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Merger clause

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Contract law Edit

A merger clause (also called an integration clause or entirety clause) is a provision in a contract that states that it is the complete and final agreement between the parties. Such a term prevents different or additional terms from being considered by a court to be part of the contract. A contract that has such a clause is deemed an integrated contract, and any previous negotiations in which the parties to the contract had considered different terms will be deemed superseded by the final writing.

Sample clause Edit

This Agreement, along with any exhibits, appendices, addendums, schedules, and amendments hereto, encompasses the entire agreement of the parties, and supersedes all previous understandings and agreements between the parties, whether oral or written. The parties hereby acknowledge and represent, by affixing their hands and seals hereto, that said parties have not relied on any representation, assertion, guarantee, warranty, collateral contract or other assurance, except those set out in this Agreement, made by or on behalf of any other party or any other person or entity whatsoever, prior to the execution of this Agreement. The parties hereby waive all rights and remedies, at law or in equity, arising or which may arise as the result of a party’s reliance on such representation, assertion, guarantee, warranty, collateral contract or other assurance, provided that nothing herein contained shall be construed as a restriction or limitation of said party’s right to remedies associated with the gross negligence, willful misconduct or fraud of any person or party taking place prior to, or contemporaneously with, the execution of this Agreement.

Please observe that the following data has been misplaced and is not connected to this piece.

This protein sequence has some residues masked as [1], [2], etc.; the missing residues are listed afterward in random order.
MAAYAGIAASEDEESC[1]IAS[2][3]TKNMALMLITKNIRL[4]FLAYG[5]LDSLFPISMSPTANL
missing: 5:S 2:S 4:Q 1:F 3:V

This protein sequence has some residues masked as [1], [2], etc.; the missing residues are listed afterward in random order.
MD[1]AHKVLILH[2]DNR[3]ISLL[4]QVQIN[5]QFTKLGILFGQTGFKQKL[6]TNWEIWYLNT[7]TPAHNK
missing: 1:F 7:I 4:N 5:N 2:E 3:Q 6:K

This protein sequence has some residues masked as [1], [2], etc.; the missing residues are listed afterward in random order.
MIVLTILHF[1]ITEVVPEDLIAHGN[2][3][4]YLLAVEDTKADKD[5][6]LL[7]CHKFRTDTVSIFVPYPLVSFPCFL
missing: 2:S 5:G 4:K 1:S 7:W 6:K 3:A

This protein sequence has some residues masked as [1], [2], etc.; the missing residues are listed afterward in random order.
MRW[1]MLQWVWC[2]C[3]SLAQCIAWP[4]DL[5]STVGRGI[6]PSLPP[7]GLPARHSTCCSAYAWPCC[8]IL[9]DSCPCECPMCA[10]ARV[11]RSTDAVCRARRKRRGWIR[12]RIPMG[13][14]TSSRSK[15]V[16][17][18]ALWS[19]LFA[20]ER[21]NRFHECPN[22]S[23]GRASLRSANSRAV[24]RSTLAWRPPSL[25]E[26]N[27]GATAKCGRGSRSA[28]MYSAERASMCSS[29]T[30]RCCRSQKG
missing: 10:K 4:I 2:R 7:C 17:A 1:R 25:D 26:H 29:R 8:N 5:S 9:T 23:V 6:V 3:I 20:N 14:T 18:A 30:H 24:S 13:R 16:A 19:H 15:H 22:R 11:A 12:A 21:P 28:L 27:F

See also Edit

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